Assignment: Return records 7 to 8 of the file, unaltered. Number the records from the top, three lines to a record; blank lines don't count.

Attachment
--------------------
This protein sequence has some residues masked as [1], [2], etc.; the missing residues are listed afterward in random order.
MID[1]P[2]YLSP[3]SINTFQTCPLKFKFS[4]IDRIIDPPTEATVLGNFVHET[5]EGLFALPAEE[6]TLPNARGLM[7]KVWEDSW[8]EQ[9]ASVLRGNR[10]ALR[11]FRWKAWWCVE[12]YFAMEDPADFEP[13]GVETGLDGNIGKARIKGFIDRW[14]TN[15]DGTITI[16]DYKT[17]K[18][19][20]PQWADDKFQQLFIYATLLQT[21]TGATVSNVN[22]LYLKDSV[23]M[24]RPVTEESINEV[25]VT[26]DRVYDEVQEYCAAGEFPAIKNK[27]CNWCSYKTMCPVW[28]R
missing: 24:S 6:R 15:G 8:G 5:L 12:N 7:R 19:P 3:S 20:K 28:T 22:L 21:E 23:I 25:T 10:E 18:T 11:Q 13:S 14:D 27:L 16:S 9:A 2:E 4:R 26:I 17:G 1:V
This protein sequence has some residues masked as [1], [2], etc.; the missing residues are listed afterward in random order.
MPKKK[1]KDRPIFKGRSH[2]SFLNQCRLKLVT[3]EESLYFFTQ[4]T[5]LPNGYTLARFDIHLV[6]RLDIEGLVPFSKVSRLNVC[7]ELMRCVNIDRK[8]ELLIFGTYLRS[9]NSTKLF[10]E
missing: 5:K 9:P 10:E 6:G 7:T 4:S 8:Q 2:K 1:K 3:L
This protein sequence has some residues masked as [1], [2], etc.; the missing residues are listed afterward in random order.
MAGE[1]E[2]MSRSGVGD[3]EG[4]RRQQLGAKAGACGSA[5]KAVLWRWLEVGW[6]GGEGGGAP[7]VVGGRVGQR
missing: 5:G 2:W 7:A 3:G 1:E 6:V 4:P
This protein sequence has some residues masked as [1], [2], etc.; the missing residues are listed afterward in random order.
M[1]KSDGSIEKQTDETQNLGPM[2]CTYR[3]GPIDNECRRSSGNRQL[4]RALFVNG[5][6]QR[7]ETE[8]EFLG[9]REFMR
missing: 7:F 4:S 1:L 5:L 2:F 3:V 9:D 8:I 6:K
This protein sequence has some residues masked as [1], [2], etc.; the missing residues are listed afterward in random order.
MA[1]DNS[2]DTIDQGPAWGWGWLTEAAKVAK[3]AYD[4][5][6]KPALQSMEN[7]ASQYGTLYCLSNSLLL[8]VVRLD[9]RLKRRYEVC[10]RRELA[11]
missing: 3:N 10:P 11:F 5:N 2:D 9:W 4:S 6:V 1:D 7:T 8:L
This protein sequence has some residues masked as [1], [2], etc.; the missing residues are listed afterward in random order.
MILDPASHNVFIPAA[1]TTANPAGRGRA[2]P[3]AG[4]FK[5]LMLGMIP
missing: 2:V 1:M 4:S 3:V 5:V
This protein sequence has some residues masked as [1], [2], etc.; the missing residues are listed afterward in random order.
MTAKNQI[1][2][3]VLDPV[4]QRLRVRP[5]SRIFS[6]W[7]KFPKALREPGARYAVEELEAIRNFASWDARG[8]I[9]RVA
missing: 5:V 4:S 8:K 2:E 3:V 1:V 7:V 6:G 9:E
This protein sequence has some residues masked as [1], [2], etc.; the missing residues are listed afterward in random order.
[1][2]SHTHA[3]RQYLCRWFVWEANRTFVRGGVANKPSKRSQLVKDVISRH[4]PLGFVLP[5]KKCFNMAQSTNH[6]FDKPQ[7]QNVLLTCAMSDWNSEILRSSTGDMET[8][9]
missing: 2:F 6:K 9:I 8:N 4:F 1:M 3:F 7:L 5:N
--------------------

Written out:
This protein sequence has some residues masked as [1], [2], etc.; the missing residues are listed afterward in random order.
MTAKNQI[1][2][3]VLDPV[4]QRLRVRP[5]SRIFS[6]W[7]KFPKALREPGARYAVEELEAIRNFASWDARG[8]I[9]RVA
missing: 5:V 4:S 8:K 2:E 3:V 1:V 7:V 6:G 9:E
This protein sequence has some residues masked as [1], [2], etc.; the missing residues are listed afterward in random order.
[1][2]SHTHA[3]RQYLCRWFVWEANRTFVRGGVANKPSKRSQLVKDVISRH[4]PLGFVLP[5]KKCFNMAQSTNH[6]FDKPQ[7]QNVLLTCAMSDWNSEILRSSTGDMET[8][9]
missing: 2:F 6:K 9:I 8:N 4:F 1:M 3:F 7:L 5:N